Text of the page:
|December 11, 2012 02:31 PM
|Senator Jim Ferlo
|All Senate members
|Compensation for Victims of Wrongful Conviction and Improving Eyewitness Identification Procedures
|In the near future, I will re-introduce Senate Bills 578, 579, and 580 from the previous session. These three pieces of legislation amend Title 42 to make certain provisions for compensation in the event of wrongful convictions and to address improvements of eyewitness identification procedures.
The horrific experience of Mr. Thomas Doswell, a constituent from my district, who spent much of his two sons’ childhoods in prison for a crime he did not commit, has brought our need to revisit the issue of wrongful imprisonment to the forefront. Unfortunately, Mr. Doswell’s nearly 20 years behind bars as an innocent man is not a unique situation in our Commonwealth. Quite a few prisoners in Pennsylvania’s system of justice have been able to concretely prove their innocence after being convicted and incarcerated. While complete numbers are difficult to determine, it is clear that more than 30 people have been wrongfully convicted and subsequently exonerated in Pennsylvania. I believe it is time to offer real reforms which ensure that our justice system is not only swift and efficient, but more accurate and fair as well.
Introduced as SB38
|Senate Bill 579 from the previous session will be reintroduced and provide for compensation for persons who are wrongfully convicted and are later proved innocent. When we convict the innocent, we wrongfully deny these people their lives, their families, and their futures. The federal government, Washington DC, and 27 other states have statutes which allow the wrongfully convicted to receive compensation in various amounts. This legislation will propose compensation comparable to that provided in other states.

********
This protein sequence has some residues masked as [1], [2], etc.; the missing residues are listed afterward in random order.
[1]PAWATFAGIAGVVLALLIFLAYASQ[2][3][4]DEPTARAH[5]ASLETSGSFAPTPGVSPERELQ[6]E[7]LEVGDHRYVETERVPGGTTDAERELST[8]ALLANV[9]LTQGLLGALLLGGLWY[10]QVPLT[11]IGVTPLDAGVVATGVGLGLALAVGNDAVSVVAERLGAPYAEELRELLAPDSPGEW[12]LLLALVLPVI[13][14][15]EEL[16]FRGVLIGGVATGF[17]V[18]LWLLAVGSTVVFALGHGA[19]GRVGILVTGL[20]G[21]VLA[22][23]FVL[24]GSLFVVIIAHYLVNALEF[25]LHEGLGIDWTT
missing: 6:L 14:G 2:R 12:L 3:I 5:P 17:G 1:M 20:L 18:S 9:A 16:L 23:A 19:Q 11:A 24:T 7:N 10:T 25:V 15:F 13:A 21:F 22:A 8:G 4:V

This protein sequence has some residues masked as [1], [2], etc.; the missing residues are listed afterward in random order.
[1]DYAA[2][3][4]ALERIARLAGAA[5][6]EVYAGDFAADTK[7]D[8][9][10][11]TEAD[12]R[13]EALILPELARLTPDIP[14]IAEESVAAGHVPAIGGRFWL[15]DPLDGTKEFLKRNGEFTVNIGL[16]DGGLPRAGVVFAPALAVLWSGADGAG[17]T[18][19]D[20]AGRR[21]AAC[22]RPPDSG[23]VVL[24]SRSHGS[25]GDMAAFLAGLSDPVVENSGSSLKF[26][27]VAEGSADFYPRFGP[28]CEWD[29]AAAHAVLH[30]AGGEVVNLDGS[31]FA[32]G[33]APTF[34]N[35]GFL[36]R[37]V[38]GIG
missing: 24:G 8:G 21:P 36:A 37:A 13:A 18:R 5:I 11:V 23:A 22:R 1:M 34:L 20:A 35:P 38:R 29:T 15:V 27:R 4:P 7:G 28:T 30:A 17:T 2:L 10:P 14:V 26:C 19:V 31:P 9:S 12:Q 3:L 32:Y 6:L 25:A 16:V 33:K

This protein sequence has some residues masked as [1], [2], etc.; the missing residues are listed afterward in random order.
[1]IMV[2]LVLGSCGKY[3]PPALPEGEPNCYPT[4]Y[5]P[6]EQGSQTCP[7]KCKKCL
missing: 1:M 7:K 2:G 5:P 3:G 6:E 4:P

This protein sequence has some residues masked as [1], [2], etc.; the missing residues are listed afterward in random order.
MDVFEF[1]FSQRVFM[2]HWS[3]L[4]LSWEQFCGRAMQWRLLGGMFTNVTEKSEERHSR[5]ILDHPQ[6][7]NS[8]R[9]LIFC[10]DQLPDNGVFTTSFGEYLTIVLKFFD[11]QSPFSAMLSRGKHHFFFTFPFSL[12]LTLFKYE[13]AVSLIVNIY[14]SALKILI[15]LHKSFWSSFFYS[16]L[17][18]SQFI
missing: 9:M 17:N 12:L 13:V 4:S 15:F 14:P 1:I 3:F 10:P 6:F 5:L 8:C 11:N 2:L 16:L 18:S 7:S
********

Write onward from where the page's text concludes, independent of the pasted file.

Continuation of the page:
In the previous session Senate Bill 579 was co-sponsored by Senators Fontana, Stack, Kitchen, Williams, Wozniak, Farnese, and Washington.
Introduced as SB39
|Senate Bill 578 from the previous session will be reintroduced and will provide for the establishment of pilot programs throughout the state to apply best practices in law enforcement to help Pennsylvania test new witness identification procedures. The bill will create a grant program for different sized municipalities to apply different types of procedures to make recommendations on improvements that can be made statewide. New policies and procedures, such as those recommended by the National Institute of Justice, are readily available and have proven effective in other jurisdictions, so it is imperative that adequate funding be made available to train officers and implement the procedures in line with any changes required by above legislation.
In the previous session this was Senate Bill 578 and was co-sponsored by Senators Fontana, Williams, Wozniak, Kitchen, Stack and Farnese.
Introduced as SB40
|Senate Bill 580 from the previous session will be reintroduced and will provide new procedures for eyewitness identification. Statistics indicate that three-quarters of the individuals exonerated in the US through DNA testing were wrongfully convicted by mistaken eyewitness identification. Minor changes in the administration of eyewitness identification procedures, endorsed by the US Department of Justice, the American Bar Association, and other states, show drastic improvements in the accuracy of those identifications. The changes include using a “blind” administrator, a person who does not know which individual in the lineup is the suspect; providing instructions to the eyewitness that the administrator does not know who the suspect is or if the suspect is even in the lineup; and using a sequential lineup, as opposed to a simultaneous lineup, so that the eyewitness can make a more accurate judgment on the suspect’s image.
In the previous session this was Senate Bill 580 and was co-sponsored by Senators Fontana, Williams, Wozniak, Kitchen, Stack and Farnese.